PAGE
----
Knowledge is power...and money

Would you buy a car without knowing how many miles per gallon it gets?  What about a building? Would you buy or lease a building without knowing what your energy costs would be?

Given that a building’s lifetime operating costs are on average five times higher than its initial cost, knowing its energy use is critical to making an informed purchasing decision. Yet in this age of information, energy use data is not readily accessible.

Portland is poised to join the growing movement to make energy use information visible and actionable in the marketplace, which in turn will catalyze building energy efficiency. That matters because buildings are Portland’s largest source of carbon emissions.

The City’s proposed Energy Performance Reporting Policy would daylight energy use data for commercial buildings, with the goal of motivating investment in energy efficiency in Portland’s building stock. This policy presents a significant opportunity to reduce carbon emissions, help tenants and building owners save money, and create jobs in the clean energy sector.

Without information about building energy use, prospective renters and purchasers cannot comparison shop when buying or leasing property. Building owners and managers also don’t know how their buildings perform compared to similar buildings, and where opportunities exist to improve performance. Since buildings account for 41 percent of energy use, $450 billion in energy costs, and 38 percent of carbon emissions in the U.S., this lack of transparency costs Americans a lot.

The good news is that there is a growing movement across the nation to make energy use more transparent. Two states (California and Washington), 11 cities, and one county have already implemented programs to measure and disclosure building energy use, and are realizing the benefits. Portland is on the verge of joining this movement.

On April 15, Portland City Council held a hearing to consider a policy that would require buildings over 20,000 square feet to track and report energy performance. All public testimony supported the policy (including a video message from the Mayor of Philadelphia)—a testament to the hard work by City staff to engage community stakeholders in crafting the policy.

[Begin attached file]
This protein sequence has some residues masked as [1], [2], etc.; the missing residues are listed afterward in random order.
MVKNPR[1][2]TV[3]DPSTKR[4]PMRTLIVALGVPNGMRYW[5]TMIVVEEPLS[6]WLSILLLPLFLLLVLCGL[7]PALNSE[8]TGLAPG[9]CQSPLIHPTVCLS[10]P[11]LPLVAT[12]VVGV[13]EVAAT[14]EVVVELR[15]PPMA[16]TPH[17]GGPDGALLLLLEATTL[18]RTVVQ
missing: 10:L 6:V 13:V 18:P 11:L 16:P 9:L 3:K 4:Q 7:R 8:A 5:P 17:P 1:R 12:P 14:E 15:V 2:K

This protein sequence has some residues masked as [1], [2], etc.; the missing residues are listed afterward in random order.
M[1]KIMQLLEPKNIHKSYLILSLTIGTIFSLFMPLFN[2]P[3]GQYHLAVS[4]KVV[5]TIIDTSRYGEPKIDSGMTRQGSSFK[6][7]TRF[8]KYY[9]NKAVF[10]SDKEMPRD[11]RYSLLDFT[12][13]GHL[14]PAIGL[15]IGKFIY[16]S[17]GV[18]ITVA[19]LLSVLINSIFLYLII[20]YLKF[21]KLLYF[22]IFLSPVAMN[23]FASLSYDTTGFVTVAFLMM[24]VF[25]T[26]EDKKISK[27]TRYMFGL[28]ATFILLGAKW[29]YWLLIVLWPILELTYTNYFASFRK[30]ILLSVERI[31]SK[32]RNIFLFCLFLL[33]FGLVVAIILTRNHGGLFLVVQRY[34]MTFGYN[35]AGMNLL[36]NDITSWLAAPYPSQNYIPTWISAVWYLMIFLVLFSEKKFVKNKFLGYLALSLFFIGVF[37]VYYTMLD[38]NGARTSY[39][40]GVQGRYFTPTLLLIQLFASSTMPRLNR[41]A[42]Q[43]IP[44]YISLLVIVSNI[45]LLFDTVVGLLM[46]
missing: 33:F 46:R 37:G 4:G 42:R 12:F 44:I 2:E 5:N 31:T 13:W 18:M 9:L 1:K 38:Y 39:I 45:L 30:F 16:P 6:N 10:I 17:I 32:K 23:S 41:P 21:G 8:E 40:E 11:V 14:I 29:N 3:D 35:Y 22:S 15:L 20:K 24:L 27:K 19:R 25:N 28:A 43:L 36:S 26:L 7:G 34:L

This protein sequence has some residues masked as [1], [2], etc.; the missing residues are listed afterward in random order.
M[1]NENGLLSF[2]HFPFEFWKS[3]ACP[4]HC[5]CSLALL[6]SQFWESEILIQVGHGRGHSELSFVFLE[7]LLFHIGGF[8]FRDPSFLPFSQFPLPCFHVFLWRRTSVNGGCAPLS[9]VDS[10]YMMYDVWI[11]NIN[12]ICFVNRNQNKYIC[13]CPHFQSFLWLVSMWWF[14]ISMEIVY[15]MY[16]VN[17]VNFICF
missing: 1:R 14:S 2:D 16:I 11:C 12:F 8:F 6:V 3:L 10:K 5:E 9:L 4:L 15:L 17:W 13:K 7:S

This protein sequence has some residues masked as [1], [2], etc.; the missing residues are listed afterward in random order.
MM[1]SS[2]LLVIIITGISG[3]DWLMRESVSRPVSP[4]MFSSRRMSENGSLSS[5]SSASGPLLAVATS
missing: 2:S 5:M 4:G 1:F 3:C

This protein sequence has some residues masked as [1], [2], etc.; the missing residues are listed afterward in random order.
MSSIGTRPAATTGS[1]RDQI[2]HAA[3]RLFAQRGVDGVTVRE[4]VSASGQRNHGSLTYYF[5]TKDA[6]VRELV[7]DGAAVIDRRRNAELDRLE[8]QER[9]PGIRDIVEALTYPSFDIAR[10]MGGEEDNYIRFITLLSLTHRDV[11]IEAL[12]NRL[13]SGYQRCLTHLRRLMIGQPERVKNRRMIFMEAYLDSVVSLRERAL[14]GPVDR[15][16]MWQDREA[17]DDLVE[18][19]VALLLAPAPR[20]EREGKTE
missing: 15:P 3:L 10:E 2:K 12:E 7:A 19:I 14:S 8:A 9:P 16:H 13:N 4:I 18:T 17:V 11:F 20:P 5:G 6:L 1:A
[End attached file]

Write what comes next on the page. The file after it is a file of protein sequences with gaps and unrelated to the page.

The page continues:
Portland has over 5,000 commercial buildings, and owners and tenants spend more than $335 million in energy costs for these buildings every year. Only 80 buildings are ENERGY STAR-certified, putting Portland 24th in a national ranking, behind Detroit. Buildings that have tracked their energy use through ENERGY STAR’S Portfolio Manager have saved an average of 2.4% of energy use annually. Higher performing buildings also have lower vacancy rates, and increased rental and resale prices. Energy disclosure is a huge opportunity for savings for Portland businesses.

By making energy use more transparent, this policy will empower owners, managers, and tenants to make informed decisions and take action to reduce waste and costs. It will also enhance marketing of utility incentive programs, allow energy service companies to identify high-value potential customers, and facilitate market recognition of high performing buildings and their owners. Finally, it will support the growth of the clean energy sector in Portland by increasing demand for energy efficiency services.

Knowledge is power, and this policy will empower Portland to continue to drive down carbon emissions while reaping the significant economic benefits. 

Author Bio

Jenna is a former staff member at Climate Solutions, where she provided the Strategic Innovation team with research on and analysis of the pathways to a low carbon future. She also coordinated Climate Solutions' Knowledge Management.

Jenna’s career spans 18 years in the environmental field, with extensive experience leading collaborative efforts, as well as creating and advocating for public policy. She hails from California and received her BA in Environmental Sciences with an emphasis on Natural Resources Management from UC Santa Barbara in 1994. After working as a land use policy planner for Santa Barbara County and as the Community Affairs Director for the Environmental Defense Center in CA, Jenna headed north to the University of Oregon, where she attained an MS in Environmental Studies & Graduate Certificate in Not-for-Profit Management in 2006. After graduate school, she directed stewardship and outreach activities for an Oregon watershed council, and worked to advance sustainable building practices for the City of Eugene, where she developed and managed the City's Green Building Incentive Program.

When not working, she likes to play outside, listen to live music, and explore new places.

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